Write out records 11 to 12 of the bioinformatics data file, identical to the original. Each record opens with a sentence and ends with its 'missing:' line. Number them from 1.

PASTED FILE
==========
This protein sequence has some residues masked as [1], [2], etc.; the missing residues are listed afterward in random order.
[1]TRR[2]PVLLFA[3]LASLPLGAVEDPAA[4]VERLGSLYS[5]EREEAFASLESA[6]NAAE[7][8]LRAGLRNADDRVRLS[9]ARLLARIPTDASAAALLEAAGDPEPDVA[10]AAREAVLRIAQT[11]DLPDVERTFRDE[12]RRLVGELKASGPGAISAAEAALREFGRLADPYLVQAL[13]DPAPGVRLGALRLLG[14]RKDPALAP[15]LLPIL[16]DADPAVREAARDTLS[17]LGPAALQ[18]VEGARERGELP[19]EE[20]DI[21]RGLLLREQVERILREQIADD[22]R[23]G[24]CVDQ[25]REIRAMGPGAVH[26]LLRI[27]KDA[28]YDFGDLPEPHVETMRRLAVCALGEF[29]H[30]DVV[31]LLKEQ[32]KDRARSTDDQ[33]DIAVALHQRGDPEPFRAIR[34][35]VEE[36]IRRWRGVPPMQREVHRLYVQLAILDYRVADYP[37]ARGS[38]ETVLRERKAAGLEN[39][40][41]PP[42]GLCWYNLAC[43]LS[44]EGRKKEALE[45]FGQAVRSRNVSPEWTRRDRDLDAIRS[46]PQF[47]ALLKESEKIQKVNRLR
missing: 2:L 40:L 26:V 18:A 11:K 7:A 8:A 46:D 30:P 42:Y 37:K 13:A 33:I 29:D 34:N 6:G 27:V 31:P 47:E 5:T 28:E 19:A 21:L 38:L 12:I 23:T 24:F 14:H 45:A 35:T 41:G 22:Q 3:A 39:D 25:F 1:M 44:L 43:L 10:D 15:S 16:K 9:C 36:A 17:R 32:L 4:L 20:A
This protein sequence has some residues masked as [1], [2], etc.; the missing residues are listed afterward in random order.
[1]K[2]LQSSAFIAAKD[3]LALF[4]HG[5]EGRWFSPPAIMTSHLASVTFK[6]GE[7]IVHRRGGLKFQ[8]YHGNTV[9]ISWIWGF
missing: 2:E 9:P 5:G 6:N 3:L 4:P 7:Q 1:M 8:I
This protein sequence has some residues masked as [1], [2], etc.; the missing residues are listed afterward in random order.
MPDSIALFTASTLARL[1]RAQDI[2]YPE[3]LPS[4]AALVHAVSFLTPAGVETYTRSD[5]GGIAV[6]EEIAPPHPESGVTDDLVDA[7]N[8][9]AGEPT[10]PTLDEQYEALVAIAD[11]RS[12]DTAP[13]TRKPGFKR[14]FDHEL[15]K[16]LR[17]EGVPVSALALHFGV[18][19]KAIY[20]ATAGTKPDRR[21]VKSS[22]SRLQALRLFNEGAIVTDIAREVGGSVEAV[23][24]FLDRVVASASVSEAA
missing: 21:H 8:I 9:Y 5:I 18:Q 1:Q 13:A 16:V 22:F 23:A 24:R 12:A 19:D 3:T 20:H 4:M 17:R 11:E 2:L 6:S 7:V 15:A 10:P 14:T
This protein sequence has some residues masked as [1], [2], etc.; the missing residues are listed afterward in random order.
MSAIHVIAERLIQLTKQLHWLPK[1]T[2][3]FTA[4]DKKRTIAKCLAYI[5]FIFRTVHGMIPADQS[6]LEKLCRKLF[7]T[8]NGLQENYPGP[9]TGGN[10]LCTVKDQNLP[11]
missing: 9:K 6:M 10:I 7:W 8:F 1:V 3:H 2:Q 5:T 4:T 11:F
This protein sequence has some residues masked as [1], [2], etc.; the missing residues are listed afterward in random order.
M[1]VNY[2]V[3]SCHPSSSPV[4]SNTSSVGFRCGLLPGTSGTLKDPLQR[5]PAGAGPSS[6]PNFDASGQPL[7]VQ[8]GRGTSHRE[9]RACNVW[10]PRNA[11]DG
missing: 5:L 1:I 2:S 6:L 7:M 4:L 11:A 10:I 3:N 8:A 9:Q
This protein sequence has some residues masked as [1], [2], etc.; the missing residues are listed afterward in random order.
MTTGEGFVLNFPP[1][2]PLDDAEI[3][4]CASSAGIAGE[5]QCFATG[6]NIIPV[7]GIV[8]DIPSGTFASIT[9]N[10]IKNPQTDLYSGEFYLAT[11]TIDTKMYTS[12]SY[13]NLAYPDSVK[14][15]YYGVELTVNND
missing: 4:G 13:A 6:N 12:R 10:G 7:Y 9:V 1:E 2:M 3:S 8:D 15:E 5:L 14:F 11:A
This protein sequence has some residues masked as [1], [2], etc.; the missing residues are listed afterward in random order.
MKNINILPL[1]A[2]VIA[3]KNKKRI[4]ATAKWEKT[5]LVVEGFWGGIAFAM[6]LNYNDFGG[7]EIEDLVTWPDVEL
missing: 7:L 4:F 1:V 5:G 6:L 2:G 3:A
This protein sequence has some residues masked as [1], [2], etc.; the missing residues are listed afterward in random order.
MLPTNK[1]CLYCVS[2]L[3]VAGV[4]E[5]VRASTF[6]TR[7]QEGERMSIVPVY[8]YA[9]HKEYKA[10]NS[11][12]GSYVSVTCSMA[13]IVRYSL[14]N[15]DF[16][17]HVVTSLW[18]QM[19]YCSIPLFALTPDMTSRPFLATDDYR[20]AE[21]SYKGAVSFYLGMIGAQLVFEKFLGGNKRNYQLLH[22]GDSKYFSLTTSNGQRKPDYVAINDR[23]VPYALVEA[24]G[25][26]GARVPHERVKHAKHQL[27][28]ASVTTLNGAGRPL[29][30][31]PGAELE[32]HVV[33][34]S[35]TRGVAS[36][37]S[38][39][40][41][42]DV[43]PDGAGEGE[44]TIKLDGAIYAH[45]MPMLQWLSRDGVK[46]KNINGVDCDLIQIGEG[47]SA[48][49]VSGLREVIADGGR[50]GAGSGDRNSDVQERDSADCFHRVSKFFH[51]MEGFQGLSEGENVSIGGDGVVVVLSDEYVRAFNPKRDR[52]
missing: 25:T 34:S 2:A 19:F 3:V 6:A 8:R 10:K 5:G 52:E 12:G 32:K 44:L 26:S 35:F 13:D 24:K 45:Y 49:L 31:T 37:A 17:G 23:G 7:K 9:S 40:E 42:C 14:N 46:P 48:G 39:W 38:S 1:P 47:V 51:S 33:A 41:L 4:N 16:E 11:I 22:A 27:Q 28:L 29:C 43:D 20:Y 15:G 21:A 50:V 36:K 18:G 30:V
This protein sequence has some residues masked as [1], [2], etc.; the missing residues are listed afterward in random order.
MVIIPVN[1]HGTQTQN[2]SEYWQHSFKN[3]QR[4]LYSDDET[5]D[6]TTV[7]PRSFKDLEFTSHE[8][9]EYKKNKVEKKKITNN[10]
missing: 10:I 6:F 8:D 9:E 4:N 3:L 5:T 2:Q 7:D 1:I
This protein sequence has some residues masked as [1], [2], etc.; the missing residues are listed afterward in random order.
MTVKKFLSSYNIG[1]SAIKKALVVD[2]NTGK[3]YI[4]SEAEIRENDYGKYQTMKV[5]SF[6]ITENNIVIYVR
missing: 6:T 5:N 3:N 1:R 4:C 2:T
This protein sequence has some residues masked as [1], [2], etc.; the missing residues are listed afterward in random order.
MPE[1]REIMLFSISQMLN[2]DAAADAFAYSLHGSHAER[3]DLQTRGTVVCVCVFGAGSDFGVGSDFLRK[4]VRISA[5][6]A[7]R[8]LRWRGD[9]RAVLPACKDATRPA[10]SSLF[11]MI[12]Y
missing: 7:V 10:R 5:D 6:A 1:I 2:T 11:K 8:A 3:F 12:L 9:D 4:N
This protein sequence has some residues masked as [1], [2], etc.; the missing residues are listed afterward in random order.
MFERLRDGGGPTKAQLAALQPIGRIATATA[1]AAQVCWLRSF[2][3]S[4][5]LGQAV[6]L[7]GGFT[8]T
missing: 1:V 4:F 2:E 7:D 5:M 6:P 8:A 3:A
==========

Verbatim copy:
This protein sequence has some residues masked as [1], [2], etc.; the missing residues are listed afterward in random order.
MPE[1]REIMLFSISQMLN[2]DAAADAFAYSLHGSHAER[3]DLQTRGTVVCVCVFGAGSDFGVGSDFLRK[4]VRISA[5][6]A[7]R[8]LRWRGD[9]RAVLPACKDATRPA[10]SSLF[11]MI[12]Y
missing: 7:V 10:R 5:D 6:A 1:I 2:T 11:K 8:A 3:F 12:L 9:D 4:N
This protein sequence has some residues masked as [1], [2], etc.; the missing residues are listed afterward in random order.
MFERLRDGGGPTKAQLAALQPIGRIATATA[1]AAQVCWLRSF[2][3]S[4][5]LGQAV[6]L[7]GGFT[8]T
missing: 1:V 4:F 2:E 7:D 5:M 6:P 8:A 3:A